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ref: notes-0 tags: data effectiveness Norvig google statistics machine learning date: 12-06-2011 07:15 gmt revision:1 [0] [head]

The unreasonable effectiveness of data.

  • counterpoint to Eugene Wigner's "The Unreasonable effectiveness of mathematics in the natural sciences"
    • that is, math is not effective with people.
    • we should not look for elegant theories, rather embrace complexity and make use of extensive data. (google's mantra!!)
  • in 2006 google released a trillion-word corpus with all words up to 5 words long.
  • document translation and voice transcription are successful mostly because people need the services - there is demand.
    • Traditional natural language processing does not have such demand as of yet. Furthermore, it has required human-annotated data, which is expensive to produce.
  • simple models and a lot of data triumph more elaborate models based on less data.
    • for translation and any other application of ML to web data, n-gram models or linear classifiers work better than elaborate models that try to discover general rules.
  • much web data consists of individually rare but collectively frequent events.
  • because of a huge shared cognitive and cultural context, linguistic expression can be highly ambiguous and still often be understood correctly.
  • mention project halo - $10,000 per page of a chemistry textbook. (funded by DARPA)
  • ultimately suggest that there is so so much to explore now - just use unlabeled data with an unsupervised learning algorithm.

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ref: notes-0 tags: programming excellence norvig 10 years date: 04-07-2009 20:26 gmt revision:0 [head]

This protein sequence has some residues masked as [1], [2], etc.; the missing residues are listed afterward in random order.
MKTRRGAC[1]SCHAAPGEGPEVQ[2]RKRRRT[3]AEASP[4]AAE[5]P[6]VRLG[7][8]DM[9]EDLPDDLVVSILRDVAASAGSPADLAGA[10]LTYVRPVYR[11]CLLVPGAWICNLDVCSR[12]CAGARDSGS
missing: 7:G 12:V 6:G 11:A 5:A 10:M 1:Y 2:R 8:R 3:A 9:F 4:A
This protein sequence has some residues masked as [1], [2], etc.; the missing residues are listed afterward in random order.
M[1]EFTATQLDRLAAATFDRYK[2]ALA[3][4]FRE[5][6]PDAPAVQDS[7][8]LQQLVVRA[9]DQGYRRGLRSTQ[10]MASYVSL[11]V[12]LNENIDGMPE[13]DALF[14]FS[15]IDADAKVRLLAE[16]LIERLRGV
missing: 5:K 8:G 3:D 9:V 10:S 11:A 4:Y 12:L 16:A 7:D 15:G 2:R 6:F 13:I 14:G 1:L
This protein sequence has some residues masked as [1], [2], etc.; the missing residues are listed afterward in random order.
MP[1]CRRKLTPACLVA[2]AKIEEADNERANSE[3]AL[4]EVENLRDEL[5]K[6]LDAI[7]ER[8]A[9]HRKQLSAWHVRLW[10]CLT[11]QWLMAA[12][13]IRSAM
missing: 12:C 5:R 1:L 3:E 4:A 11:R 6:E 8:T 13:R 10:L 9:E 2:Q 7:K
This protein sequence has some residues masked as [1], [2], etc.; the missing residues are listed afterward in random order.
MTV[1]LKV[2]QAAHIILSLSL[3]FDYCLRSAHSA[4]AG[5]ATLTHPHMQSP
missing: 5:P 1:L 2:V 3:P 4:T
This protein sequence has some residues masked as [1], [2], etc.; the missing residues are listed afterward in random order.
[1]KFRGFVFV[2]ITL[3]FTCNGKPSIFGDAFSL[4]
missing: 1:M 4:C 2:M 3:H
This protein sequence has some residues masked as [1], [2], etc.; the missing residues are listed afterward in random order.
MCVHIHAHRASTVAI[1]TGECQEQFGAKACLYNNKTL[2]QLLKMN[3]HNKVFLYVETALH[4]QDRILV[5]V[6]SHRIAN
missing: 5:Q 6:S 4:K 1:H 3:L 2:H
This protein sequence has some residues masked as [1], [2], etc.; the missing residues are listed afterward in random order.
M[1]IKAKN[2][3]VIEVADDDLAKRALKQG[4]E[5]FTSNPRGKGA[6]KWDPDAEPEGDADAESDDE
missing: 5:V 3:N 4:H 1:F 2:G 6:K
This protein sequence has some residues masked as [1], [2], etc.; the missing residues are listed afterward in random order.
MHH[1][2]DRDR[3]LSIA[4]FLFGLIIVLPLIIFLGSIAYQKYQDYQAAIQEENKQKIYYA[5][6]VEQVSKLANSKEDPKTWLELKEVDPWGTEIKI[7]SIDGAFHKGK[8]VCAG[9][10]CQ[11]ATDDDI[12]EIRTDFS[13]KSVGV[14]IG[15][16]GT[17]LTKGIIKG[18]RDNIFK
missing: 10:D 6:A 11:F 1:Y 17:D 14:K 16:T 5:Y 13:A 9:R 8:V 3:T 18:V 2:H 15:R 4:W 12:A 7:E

Teach yourself programming in 10 years

  • points out that, in order to be excellent at any difficult skill/art, you must practice 10 years or 10,000 hours, and this practice must be focused and deliberate.
    • quote: "have shown it takes about ten years to develop expertise in any of a wide variety of areas, including chess playing, music composition, telegraph operation, painting, piano playing, swimming, tennis, and research in neuropsychology and topology"
    • possibly this is partially due to competition - most other people drop out after 10 years!
    • Or this is due to the fact that, for general purpose behaviors, we are really no better than the present gradient descent & reinforcement learning algorithms which require repeated presentation of patterns and behaviors. Where humans achieve sub-gradient/RL performance is where evolution has supplied us with hardware or 'prior assumptions' to bias for a correct solution / correct solution space. These prior assumptions are (part of) that which the make study brain interesting!
  • "Life is short, [the] craft long, opportunity fleeting, experiment treacherous, judgment difficult." -- Hippocrates.